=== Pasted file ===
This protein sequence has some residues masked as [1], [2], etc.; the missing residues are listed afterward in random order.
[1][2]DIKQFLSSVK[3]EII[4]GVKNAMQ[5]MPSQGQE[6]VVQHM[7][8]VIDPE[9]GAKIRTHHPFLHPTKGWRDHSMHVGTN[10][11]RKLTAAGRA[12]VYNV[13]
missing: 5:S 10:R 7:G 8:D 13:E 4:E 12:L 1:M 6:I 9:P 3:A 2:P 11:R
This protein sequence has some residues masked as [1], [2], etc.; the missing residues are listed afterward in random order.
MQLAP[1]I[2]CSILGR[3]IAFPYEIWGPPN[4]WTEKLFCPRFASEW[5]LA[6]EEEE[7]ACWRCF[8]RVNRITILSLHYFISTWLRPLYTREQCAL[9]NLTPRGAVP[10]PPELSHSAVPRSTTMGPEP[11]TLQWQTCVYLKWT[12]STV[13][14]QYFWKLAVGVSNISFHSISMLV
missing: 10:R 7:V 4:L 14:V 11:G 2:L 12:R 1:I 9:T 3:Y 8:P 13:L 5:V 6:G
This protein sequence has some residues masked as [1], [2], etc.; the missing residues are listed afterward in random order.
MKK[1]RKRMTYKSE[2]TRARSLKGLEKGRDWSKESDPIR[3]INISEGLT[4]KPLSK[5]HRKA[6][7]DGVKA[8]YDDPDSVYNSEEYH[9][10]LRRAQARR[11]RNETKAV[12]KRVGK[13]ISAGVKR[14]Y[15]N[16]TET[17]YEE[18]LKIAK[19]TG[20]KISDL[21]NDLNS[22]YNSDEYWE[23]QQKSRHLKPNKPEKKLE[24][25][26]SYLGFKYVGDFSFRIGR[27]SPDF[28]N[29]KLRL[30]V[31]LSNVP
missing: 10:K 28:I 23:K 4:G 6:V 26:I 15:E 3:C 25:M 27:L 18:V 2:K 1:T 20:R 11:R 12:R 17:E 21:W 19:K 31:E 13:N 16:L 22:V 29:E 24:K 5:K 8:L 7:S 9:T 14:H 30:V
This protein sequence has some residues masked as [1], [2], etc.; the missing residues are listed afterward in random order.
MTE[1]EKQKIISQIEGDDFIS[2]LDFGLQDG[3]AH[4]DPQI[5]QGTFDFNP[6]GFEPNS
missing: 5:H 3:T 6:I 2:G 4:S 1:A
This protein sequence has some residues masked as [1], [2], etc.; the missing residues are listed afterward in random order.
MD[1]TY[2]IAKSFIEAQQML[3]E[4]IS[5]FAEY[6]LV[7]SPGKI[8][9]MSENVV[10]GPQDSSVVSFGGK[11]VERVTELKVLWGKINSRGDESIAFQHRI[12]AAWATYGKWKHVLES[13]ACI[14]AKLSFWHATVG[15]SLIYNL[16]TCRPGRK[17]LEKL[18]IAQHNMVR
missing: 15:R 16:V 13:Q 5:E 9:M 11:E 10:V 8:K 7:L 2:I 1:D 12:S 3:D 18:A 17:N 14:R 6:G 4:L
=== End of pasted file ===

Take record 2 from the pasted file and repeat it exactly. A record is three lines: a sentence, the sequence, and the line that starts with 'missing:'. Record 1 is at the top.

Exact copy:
This protein sequence has some residues masked as [1], [2], etc.; the missing residues are listed afterward in random order.
MQLAP[1]I[2]CSILGR[3]IAFPYEIWGPPN[4]WTEKLFCPRFASEW[5]LA[6]EEEE[7]ACWRCF[8]RVNRITILSLHYFISTWLRPLYTREQCAL[9]NLTPRGAVP[10]PPELSHSAVPRSTTMGPEP[11]TLQWQTCVYLKWT[12]STV[13][14]QYFWKLAVGVSNISFHSISMLV
missing: 10:R 7:V 4:L 14:V 11:G 2:L 12:R 1:I 9:T 3:Y 8:P 13:L 5:V 6:G